Friday, May 24, 2024

Thirty Years of Advances in the Management of Breast Cancer – These Notes Hope in the Fight Against Breast Cancer

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Maria Gill
Maria Gill
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Many advances in breast cancer treatment have been observed over the past 30 years. “Tremendous progress has been made in all phases of care,” confirms Dr. Delphine Argo, Specialist Radiotherapy for Hospital Group (GH) Brittany Sud Lorient. Not to mention that screening has allowed some treatments to be eased. Treatments are also more and more efficient. “Today, we’re talking about recovery, not just recovery,” says Dr. Josiane Bruce Potocki, medical director at the Cancer Screening Coordination Center in Brittany.

More and more conservative surgeries

If surgery is indicated to treat most localized tumors, it is often supplemented with one or more treatments aimed at preventing possible relapses (radiotherapy, chemotherapy, hormonal therapy, all of which are subject to ongoing research). But the operation is not necessarily synonymous with excision (“mastectomy” or “mastectomy”). About 70% of surgeries are performed without a mastectomy. “Mastectomy is not systematic, far from it! Dr. Guillaume Pera, radiotherapist at GH Bretagne Sud-Lorient says. “Two generations ago, we removed almost the entire breast systematically; Which is no longer the case today. We do our best to maintain the patient’s body image and reduce residual pain,” adds her colleague, Dr. Argo.

“But it really all depends on what you find at the time of diagnosis: the profile of the cancer, the age of the patient, etc.,” says Allen Thomas, an oncology nurse at Baie de Morlex Hospital Center. “We have developed the most appropriate treatment possible,” confirms, for his part, Dr. Mathilde Lebreton, a surgeon at the Eugene Marques Cancer Center in Rennes. So today’s medicine tends to be more and more precision and targeted therapies more and more.

Significant advances in reconstruction techniques

But sometimes a patient can’t escape a mastectomy: “It is indicated when the tumor, compared to the breast, means that it cannot be preserved, so it really depends on the size of the tumor. Schematically, if we make a cup and the tumor is 3 cm, We’d have to do a resection; on the other hand, if the patient was wearing a D cup, we wouldn’t have to,” says Dr. Lieberton. She assures him: “When we remove the breast, we offer breast reconstruction. Every patient should be able to have the reconstruction. Be careful, in some cases there are contraindications which means we cannot immediately.” Here, too, “there have been great strides in reconstruction techniques,” says Dr. Argo.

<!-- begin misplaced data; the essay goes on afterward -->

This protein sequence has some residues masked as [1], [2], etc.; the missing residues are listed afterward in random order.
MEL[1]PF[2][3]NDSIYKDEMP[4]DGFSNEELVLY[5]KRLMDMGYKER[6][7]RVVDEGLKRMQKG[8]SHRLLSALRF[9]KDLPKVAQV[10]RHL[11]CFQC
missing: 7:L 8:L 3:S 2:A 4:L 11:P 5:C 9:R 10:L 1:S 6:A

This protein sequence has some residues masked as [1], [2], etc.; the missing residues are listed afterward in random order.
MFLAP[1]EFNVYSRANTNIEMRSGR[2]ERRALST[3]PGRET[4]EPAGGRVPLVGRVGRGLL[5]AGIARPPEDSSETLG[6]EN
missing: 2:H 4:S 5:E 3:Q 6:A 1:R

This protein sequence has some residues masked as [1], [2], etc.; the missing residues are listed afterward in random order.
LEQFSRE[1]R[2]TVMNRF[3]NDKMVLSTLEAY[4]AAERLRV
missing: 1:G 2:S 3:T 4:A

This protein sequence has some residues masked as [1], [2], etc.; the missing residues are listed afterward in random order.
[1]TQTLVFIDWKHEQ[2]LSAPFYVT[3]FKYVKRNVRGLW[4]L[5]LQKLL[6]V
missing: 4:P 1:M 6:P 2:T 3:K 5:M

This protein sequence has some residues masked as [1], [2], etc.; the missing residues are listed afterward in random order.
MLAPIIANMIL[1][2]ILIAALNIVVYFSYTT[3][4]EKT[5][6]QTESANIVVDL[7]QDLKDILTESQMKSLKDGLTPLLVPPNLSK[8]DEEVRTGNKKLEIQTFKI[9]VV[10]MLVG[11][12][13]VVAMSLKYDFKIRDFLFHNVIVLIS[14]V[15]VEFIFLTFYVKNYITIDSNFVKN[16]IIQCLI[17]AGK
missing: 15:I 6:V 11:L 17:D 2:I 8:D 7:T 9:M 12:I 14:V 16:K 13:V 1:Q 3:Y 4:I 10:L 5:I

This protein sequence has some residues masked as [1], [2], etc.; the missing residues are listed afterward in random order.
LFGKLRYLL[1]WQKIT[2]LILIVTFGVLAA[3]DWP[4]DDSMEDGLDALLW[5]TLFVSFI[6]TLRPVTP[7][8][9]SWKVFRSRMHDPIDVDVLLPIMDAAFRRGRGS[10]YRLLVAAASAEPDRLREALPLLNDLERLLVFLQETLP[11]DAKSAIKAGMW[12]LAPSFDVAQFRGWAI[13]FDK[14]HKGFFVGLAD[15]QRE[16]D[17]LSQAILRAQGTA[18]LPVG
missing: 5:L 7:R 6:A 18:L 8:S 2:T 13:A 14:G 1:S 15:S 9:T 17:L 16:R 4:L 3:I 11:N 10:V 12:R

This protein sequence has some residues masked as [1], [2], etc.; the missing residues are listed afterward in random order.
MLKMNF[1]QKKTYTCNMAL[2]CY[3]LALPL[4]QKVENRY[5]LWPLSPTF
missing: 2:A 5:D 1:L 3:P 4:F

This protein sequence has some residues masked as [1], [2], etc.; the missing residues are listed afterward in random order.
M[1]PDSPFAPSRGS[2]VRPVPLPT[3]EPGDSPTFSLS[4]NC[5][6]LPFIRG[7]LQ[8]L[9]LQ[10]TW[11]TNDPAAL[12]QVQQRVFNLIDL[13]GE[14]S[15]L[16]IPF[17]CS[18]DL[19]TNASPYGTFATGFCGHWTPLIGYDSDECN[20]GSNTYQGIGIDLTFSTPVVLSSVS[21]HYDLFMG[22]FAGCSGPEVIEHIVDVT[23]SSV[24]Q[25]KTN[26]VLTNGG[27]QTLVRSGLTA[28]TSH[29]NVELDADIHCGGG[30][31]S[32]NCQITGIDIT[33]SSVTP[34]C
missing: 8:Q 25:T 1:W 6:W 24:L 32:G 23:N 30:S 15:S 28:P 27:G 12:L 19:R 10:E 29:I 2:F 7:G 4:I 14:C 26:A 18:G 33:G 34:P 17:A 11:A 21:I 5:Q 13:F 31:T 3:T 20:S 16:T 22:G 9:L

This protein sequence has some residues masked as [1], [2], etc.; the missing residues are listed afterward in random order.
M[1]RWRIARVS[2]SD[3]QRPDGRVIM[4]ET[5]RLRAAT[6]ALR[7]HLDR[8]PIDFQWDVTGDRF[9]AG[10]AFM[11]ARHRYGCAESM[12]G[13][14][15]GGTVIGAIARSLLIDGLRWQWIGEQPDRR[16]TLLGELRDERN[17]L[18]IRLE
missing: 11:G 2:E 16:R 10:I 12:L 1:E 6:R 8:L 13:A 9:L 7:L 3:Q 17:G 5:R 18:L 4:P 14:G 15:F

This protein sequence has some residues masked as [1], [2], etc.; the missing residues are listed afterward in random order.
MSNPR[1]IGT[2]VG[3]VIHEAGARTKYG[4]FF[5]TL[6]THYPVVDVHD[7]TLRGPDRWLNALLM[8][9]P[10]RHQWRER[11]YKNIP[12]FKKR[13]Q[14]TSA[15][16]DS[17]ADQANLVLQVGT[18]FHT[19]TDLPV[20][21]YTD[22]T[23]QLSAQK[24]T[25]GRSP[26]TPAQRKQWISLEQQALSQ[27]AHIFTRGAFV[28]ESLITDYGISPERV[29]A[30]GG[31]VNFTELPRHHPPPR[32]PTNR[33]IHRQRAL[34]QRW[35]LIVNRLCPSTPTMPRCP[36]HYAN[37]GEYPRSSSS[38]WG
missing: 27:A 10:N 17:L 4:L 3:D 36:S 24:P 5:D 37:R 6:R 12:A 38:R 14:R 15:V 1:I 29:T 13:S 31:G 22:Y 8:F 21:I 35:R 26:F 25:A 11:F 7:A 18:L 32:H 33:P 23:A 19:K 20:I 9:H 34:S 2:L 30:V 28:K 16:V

However, not all patients want to go into the process of breast reconstruction: “Reconstruction is not on/off! It is a journey that takes approximately ten to twelve months. You have to be motivated and committed to the project in parallel with the treatment. Some women prefer a treatment Cancer and they tell themselves “we’ll see later”; others tell us “I don’t want reconstruction,” Dr. Lebreton explains.

Today there are various reconstruction techniques (by prosthetics and / or fat formation, or using special tissues).

Some lingerie brands also offer post-operative ranges that are adapted to women who have had breast surgery (with pockets that allow them to wear a breast prosthesis).

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